In the coming weeks and months as food prices are expected to rise, I know I can depend on a FREE nutritious supplemental food source for our chickens.


16 comments:

  1. You always teach me something! Thanks, and my girls thank you to!
    Hugs,
    Di

    ReplyDelete
  2. Audrey here, I have been doing this since my girls were little. With arthritis in my hands it's painful to every day cut the grass, but it's good for my girls so I do it! I usually cut it up while I'm waiting for the horses to finish eating and get turned back out or while I'm watching TV. I've tried giving them grass from the lawn clippings, but they don't like it. I started growing some buckets of weeds and grass and when they get nice and green I give them the buckets (takes weeks to grow) and they jump up on them scratch the dirt out etc. and them I let the buckets rejuvinate and we do it all over again. :-) In the meantime, I keep cutting!

    ReplyDelete
  3. Do you use grass shears to cut the grass ? I am going to try this soon. Our crossbeam will love it since it will be so much easier for her to eat this way.

    ReplyDelete
  4. I wish I had green grass but alas I am in the drought zone and my lawn is completely fried. It sounds like I am walking on corn chips when I walk across the lawn! I have been giving my ducks lots of chopped swiss chard from my garden and I wish I had planted more so I could give my chickens and turkeys more than the occasional snippet.

    ReplyDelete
  5. I haven't even purchased my ducklings yet, let alone started gathering or selling eggs but I have already learned bunches from your site. Thanks and keep it comin'!!

    ReplyDelete
  6. Chickens pluck grass and that actually stimulates it to grow. If you can rotate where they eat, the grass will regenerate. My hens like the backyard weeds and they run for the door when I open it to let them out there *lol*

    ReplyDelete
  7. I have different kinds of grasses and weeds growing in big pots that I put in their run besides pulling weeds and giving them some greens from our garden. I rotate the pots to let them regrow and then put them in the run again.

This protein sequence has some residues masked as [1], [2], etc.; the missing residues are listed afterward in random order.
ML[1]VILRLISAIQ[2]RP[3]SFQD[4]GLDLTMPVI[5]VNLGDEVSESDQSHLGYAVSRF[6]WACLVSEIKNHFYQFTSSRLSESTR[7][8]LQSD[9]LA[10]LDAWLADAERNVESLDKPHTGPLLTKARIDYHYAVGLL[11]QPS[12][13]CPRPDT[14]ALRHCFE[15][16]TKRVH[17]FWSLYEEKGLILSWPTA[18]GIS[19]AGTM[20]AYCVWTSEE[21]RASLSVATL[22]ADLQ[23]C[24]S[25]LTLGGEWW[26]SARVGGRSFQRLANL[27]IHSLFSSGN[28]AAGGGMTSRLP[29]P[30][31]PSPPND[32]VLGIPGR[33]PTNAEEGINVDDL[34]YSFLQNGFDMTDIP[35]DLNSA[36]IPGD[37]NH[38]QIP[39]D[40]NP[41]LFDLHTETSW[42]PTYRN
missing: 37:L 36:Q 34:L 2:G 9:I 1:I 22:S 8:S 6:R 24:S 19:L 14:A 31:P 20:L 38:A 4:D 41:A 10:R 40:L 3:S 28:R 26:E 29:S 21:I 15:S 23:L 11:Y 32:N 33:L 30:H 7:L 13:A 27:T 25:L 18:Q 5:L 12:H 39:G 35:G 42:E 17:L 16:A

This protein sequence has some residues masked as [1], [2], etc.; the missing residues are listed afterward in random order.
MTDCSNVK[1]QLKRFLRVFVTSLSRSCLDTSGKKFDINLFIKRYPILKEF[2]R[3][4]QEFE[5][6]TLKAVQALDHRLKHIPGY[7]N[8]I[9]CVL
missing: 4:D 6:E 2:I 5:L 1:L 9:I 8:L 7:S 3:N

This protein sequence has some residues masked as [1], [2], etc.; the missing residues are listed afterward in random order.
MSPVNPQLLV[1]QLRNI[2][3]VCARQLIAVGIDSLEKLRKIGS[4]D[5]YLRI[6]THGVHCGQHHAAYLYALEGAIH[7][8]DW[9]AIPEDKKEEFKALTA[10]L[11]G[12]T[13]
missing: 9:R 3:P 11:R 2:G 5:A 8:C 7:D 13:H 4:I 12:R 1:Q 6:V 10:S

ReplyDelete
  8. Love the idea of the Envirocyle Composter making ready-to-use compost tea! Although since we got chickens, out composting has been reduced because the dear hens help us eat off our land, we still love composting on site and not bringing in anything from off site if at all possible.

    ReplyDelete
  9. This is a great post - thanks for doing all the research! Our chickens roam free, though we do have the predator problem you mentioned, plus the problem of them laying their eggs in secret hiding spots. However, we have two sets of moms with chicks that are enclosed for their safety. This has inspired me to cut grass to feed them - we are going through feed more and more quickly and it is EXPENSIVE!

    ReplyDelete
  10. I love reading your blog-it's fun and informational too! Plus, I love to see what your chickens are up to through all of the photos. I plugged your blog on my blog!!
    http://backyardhomesteadadventure.blogspot.com/

    ReplyDelete
  11. Excellent post!

    Linda
    http://coloradofarmlife.wordpress.com

    ReplyDelete
  12. have you ever thought about using a tractor or a tunnel to keep them safe? we are using a tunnel and they only go into the shaded run (mostly in the woods) during their afternoon naps. They LOVE the grass and they are safe! :)

    ReplyDelete
    Replies
    1. No we have 21 hens plus a rooster and 8 ducks so it would have to be a huge tractor! Not a big fan of the tractors because it doens't allow them much space to move around really. I know they're always on new grass, but still, I would rather they be in a huge yard like where we have them now with supervised outings into the pasture each evening.

      Delete

Thank you for your kind comments and joining along with Fresh Eggs Daily as we live our wonderful, natural country farm life.

Lisa/Fresh Eggs Daily Farm Girl
www.facebook.com/FreshEggsDaily